GJ 504 b is a gas giant planet orbiting at a distance of 43.5 AU from a nearby Sun-like star. The relatively large separation of the planet from its host star means that the planet is not lost in the glare of its host star. As a result, the planet can be directly imaged with existing high-contrast imaging systems. GJ 504 b was observed as part of the LEECH exoplanet imaging survey using the Large Binocular Telescope (LBT) in Arizona.
With an estimated temperature of roughly 550 K, GJ 504 b is currently the coldest directly imaged exoplanet. Gas giant planets and brown dwarfs cool with time as they radiate away heat acquired during their formation. A more massive gas giant planet will cool at a slower rate than a less massive gas giant planet. Given two isolated gas giant planets that have the same age but have different masses, the more massive gas giant planet, with its slower rate of cooling, will have a higher temperature than the less massive gas giant planet.
The mass of GJ 504 b can be predicted by two models. For a young GJ 504 b (0.1 to 0.5 billion years old), it is expected to have 3 to 8 times the mass of Jupiter. For an old GJ 504 b (3 to 6.5 billion years old), it is expected to have 19 to 30 times the mass of Jupiter. Observations of GJ 504 b indicate that it has 0.95 ± 0.06 times the diameter of Jupiter and a low surface gravity. This favours the low-mass interpretation, suggesting that GJ 504 b is a young, low-mass gas giant planet.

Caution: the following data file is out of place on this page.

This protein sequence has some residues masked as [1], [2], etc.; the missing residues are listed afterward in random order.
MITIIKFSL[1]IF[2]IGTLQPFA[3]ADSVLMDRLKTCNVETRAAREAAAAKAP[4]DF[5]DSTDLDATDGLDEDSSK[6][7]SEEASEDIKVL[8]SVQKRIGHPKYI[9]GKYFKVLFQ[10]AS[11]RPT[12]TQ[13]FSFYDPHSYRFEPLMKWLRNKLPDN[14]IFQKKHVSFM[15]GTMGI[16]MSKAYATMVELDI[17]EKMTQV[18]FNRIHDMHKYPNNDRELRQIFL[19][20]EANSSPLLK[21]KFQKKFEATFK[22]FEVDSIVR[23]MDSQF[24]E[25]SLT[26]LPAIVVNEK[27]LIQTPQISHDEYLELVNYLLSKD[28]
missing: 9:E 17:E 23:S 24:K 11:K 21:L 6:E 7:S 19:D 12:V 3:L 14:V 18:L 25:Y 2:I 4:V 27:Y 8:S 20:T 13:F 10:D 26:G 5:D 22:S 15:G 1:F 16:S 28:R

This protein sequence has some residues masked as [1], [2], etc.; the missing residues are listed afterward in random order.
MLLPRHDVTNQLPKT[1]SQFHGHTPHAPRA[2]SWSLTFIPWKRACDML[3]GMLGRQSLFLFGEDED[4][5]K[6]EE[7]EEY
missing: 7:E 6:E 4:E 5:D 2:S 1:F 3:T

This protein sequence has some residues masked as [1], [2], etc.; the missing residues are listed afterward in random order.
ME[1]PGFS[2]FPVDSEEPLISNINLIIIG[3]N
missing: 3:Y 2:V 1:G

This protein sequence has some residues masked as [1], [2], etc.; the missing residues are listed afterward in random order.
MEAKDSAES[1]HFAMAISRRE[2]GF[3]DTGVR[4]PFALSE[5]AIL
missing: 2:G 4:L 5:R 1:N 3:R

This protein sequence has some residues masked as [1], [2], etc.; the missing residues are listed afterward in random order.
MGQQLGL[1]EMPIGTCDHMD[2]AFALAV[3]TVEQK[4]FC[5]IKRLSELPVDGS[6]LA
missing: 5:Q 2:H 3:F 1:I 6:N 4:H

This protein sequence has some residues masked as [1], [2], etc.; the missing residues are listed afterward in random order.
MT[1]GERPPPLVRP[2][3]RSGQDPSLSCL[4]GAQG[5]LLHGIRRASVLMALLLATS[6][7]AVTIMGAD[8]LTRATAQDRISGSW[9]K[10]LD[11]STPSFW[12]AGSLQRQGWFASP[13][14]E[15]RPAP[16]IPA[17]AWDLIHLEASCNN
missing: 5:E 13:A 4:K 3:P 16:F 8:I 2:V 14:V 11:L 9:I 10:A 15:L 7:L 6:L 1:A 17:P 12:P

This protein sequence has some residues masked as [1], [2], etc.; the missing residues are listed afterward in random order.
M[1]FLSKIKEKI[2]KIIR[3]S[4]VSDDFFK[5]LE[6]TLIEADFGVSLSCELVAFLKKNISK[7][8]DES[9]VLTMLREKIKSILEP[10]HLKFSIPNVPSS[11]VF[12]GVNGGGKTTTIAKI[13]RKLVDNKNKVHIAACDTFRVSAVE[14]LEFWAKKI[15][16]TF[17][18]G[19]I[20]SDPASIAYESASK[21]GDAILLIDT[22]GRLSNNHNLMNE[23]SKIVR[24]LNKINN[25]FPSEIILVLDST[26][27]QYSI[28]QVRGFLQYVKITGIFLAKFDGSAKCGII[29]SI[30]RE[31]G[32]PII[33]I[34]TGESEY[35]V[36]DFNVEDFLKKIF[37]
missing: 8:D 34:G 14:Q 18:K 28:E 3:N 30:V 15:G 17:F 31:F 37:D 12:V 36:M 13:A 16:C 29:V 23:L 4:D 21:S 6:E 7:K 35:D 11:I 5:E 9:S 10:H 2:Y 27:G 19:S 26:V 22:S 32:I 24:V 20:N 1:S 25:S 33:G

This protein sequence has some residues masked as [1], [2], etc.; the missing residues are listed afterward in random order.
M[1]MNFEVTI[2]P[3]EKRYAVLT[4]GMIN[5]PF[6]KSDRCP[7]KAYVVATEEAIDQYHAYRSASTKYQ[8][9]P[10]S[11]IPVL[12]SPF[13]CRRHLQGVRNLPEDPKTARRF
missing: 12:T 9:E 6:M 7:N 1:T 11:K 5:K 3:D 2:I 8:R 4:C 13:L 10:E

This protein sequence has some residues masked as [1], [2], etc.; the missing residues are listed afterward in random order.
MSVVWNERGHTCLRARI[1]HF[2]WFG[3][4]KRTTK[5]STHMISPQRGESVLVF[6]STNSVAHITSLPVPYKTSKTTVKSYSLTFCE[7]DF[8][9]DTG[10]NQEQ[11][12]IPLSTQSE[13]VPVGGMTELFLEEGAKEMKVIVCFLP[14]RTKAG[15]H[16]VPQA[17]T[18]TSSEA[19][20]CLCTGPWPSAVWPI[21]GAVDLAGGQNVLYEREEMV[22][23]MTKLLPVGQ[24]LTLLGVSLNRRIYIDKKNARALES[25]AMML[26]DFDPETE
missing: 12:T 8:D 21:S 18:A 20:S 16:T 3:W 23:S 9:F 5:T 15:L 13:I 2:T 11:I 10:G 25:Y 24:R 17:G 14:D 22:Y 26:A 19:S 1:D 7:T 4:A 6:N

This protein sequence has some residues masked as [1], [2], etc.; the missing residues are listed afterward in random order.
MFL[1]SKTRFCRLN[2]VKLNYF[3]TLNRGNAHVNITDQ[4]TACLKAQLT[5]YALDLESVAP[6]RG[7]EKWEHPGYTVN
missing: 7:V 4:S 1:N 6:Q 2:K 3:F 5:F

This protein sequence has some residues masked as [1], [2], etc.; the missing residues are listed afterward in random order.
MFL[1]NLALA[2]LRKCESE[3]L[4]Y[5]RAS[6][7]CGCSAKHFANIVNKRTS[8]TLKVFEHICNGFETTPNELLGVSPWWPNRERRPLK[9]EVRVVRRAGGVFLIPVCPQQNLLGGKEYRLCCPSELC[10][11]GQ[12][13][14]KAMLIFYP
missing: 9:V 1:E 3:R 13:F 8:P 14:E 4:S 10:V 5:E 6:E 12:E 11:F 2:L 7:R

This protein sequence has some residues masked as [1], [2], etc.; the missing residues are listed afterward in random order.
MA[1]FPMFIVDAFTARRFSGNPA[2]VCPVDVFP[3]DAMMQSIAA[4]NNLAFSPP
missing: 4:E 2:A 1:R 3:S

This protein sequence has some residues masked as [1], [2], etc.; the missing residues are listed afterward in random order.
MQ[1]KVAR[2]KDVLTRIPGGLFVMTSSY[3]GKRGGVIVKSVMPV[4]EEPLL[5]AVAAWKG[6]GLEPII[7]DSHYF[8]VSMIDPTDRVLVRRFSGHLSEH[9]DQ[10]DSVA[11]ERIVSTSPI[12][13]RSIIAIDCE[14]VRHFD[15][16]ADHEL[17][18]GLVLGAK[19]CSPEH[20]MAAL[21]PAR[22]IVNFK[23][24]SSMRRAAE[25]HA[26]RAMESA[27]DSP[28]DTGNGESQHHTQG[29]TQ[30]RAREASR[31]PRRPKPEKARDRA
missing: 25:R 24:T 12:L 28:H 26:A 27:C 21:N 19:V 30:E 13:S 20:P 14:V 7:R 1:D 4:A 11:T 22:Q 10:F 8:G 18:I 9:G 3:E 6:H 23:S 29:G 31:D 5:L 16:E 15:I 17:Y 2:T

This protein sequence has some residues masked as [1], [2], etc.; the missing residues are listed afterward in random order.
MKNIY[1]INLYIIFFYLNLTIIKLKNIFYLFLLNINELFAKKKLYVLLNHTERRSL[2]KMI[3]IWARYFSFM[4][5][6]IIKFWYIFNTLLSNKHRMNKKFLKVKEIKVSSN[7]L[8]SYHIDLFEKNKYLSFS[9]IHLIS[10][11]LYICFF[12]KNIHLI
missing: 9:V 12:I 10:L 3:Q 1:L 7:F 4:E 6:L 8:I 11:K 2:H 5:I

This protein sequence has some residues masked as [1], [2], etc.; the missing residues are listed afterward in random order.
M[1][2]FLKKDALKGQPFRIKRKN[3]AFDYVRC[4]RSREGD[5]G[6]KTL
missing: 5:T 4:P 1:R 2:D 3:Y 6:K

Observations of GJ 504 b also reveal that the planet has 4.0 ± 1.3 times the metallicity of the Sun. The metallicity of an object refers to its total metal abundance (i.e. all elements heavier than helium). The metallicity of GJ 504 b is much higher than its host star which has 1.3 to 1.9 times the metallicity of the Sun. The super-stellar metallicity of GJ 504 b indicates that the object formed like a planet and not by binary fragmentation. This is because pairs of objects that formed by binary fragmentation should have similar metallicities. Such pairs of objects include star-star binary systems and star-brown dwarf binary systems.
Skemer et al. (2015), “The LEECH Exoplanet Imaging Survey: Characterization of the Coldest Directly Imaged Exoplanet, GJ 504 b, and Evidence for Super-Stellar Metallicity”, arXiv:1511.09183 [astro-ph.EP]